On Wednesday 21st September almost the entire team at Postcode Anywhere made a mass exodus to rural Herefordshire to attend a team building challenge with a difference.
Our MD Guy Mucklow came up with the bright idea of visiting Rayeesa’s Indian Kitchen for a team building cookery event.
With the help of the organisational skills of our Office and HR Manager, Christine Cameron, who unfortunately could not attend, we all travelled to Rayeesa’s beautiful 17th century farmhouse to take part in a great evening. Although it was meant to be a team-building learning experience it was fun, entertaining and very satisfying in the sense that we got to eat a fantastic, authentic, home cooked Indian meal. We also learnt how to make a few simple dishes ourselves.
Our hostess and culinary instructor, Rayeesa, welcomed us all to her Indian Cookery School, located in the sprawling, unspoilt and beautiful Herefordshire countryside.
Swapping truncheons for luncheons
Rayeesa teaches both traditional and modern methods of Indian food preparation and cooking techniques to small groups of people who want to learn the skills to enable them to create mouth-watering Indian meals in their own homes, tailored to suit all abilities. She also adapts course content so it’s suitable for corporate team building exercises, which is why we were there.
As soon as we arrived at the venue, Rayeesa introduced us to her team and told us a bit about her background. It was quite interesting, as she was formerly a Police Officer with the Metropolitan Police, where she worked with vulnerable children. She, her husband and three children moved from London to Herefordshire three years ago.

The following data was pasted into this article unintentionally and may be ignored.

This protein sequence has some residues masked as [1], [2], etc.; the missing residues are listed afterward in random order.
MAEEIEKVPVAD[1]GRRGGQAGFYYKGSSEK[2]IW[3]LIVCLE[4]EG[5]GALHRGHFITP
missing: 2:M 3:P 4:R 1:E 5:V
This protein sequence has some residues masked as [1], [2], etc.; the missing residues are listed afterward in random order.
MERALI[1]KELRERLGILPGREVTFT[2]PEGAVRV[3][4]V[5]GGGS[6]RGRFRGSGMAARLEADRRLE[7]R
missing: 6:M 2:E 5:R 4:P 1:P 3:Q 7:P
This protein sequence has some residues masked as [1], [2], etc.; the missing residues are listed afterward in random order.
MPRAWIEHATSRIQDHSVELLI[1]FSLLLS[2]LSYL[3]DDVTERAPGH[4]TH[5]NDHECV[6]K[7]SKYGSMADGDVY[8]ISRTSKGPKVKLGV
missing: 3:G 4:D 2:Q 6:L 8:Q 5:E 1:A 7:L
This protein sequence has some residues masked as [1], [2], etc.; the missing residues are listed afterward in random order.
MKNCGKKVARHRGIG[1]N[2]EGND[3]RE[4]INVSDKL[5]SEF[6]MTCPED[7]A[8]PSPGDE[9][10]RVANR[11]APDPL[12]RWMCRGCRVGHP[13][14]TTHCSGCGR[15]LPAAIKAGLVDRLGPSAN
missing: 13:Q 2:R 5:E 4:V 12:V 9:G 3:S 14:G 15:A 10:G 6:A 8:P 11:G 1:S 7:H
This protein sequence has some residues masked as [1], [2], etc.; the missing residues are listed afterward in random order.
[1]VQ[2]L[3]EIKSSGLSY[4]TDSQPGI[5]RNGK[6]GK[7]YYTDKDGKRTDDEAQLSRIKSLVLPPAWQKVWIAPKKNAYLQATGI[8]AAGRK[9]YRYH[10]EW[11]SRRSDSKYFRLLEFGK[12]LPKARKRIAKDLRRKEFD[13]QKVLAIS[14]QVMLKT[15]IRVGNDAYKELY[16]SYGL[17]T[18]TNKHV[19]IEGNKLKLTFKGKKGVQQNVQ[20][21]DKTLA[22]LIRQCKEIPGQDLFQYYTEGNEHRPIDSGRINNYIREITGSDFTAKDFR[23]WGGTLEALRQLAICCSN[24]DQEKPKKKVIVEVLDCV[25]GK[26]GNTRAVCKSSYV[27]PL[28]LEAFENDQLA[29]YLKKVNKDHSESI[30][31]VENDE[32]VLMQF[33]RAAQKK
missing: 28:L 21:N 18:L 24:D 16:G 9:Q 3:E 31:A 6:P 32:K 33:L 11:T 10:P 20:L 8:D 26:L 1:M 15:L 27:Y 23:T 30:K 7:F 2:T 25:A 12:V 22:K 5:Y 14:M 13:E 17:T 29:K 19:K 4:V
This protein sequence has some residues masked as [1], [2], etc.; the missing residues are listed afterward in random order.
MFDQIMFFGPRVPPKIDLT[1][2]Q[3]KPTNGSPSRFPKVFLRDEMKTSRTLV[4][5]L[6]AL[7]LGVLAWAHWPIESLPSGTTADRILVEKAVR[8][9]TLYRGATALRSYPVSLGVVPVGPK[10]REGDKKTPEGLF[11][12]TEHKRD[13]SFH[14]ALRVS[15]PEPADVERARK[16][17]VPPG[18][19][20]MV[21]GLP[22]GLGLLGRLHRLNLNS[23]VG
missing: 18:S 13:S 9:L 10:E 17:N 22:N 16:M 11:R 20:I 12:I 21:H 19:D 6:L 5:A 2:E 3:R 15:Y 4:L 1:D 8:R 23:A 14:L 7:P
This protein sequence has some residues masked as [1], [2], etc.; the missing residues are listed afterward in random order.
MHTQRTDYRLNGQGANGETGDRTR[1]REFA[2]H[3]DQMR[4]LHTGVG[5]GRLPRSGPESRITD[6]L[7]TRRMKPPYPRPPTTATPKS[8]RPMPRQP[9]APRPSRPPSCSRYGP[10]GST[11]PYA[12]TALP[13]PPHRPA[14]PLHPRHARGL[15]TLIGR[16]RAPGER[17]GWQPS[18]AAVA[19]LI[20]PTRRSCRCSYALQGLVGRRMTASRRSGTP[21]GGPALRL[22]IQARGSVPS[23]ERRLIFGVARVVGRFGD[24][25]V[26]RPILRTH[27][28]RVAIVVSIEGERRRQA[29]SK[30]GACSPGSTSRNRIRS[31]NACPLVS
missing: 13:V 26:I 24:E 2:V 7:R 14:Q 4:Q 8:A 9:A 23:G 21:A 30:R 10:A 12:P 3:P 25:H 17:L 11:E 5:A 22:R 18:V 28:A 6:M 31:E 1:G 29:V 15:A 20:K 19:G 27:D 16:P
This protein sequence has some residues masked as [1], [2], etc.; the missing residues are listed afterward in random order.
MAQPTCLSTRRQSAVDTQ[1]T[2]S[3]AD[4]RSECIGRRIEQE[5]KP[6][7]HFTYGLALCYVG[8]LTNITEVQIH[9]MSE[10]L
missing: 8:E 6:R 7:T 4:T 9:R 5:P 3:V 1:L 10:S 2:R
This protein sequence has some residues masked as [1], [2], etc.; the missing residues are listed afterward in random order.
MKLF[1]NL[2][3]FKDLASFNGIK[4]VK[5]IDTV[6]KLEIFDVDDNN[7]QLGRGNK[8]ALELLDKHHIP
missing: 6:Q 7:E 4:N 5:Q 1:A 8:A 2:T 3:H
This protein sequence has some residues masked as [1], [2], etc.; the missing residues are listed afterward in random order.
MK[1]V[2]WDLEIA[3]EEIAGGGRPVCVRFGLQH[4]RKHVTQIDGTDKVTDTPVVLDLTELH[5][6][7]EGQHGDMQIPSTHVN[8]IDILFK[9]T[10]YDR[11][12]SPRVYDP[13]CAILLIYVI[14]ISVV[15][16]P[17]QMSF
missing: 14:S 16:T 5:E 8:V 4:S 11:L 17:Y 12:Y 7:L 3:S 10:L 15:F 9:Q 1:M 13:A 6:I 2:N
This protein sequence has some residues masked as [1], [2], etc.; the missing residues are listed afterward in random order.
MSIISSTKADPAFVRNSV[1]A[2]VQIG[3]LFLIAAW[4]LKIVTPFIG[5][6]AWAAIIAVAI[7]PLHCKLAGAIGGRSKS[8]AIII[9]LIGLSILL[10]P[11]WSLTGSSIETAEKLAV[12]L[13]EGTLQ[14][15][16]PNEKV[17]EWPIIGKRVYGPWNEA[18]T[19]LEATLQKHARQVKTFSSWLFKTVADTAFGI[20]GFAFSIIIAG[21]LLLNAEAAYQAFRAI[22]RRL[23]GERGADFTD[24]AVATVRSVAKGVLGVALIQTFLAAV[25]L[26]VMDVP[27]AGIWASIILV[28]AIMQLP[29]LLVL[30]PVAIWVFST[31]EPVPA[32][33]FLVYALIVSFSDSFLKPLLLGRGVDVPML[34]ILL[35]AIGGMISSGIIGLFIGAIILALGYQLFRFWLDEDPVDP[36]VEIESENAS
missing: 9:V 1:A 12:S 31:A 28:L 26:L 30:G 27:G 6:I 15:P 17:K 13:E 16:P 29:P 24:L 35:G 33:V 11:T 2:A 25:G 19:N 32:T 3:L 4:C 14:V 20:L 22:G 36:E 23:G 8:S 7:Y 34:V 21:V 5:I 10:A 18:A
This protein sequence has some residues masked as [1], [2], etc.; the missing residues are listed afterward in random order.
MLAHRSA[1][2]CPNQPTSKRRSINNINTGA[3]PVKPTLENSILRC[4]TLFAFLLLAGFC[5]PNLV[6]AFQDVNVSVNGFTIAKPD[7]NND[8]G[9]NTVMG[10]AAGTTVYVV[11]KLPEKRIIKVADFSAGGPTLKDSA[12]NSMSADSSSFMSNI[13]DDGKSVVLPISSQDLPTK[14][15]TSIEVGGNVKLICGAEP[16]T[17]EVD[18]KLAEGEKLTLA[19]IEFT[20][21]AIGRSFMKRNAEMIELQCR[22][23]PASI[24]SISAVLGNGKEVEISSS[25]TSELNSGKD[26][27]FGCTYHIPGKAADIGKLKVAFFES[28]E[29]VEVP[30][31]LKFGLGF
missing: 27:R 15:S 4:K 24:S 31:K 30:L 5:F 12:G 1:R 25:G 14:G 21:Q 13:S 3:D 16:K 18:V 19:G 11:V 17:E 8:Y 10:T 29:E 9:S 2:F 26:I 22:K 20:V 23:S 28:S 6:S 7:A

Rayeesa learnt her culinary skills from her mother who is from Hyderabad in India, a place known for its wonderful aromatic and excellent cuisine – essentially the food of the ‘Raj’. With her talent for cooking and her passion for Indian food she decided she would like to pass on her skill to others – and Rayeesa’s Indian Kitchen was created. It has now gained much success as a business enterprise as well as receiving gastronomic acclaim.
Making barfi… a lot more appetising than it sounds!
After we had all washed our hands and donned our aprons we were divided up into two groups, where each group was set a challenge. Team A, which was my team, made traditional vegetable samosas while team B made barfi, a cold dessert. We all had great fun participating in our respective challenges. I managed to get flour everywhere; up my nose, and in my hair, as I found making the samosas quite difficult. The boys, on the other hand, especially Alex Schofield, Andy Bennett, Peter Rocker and Richard Geary, were destined to be pastry chefs. Their rolling techniques and dexterous skill in filling the tiny cone-shaped parcels put me to shame!
After the team-building element of the challenge, we all sat down to a wonderfully sumptuous Indian meal, where we got to sample the food we had made. It was a great evening and a great way to build teams and socialise with colleagues you do not necessarily meet during the course of the working day. I personally found making the samosas while chatting to people really therapeutic and quite relaxing.
Nicky and I managed to get lost on the way home as she kindly offered to be my chauffeur for the evening. It was my fault really as I was tasked with watching the Sat Nav screen as the sound wasn’t working very well and I was too busy talking as usual. However that was a small price to pay as the evening was a fabulous one.
As a team-building event or for anyone who wants to learn more about how to cook traditional Indian cuisine, I would thoroughly recommend visiting Rayeesa’s Indian Kitchen. For more information visit: www.rayeesasindiankitchen.com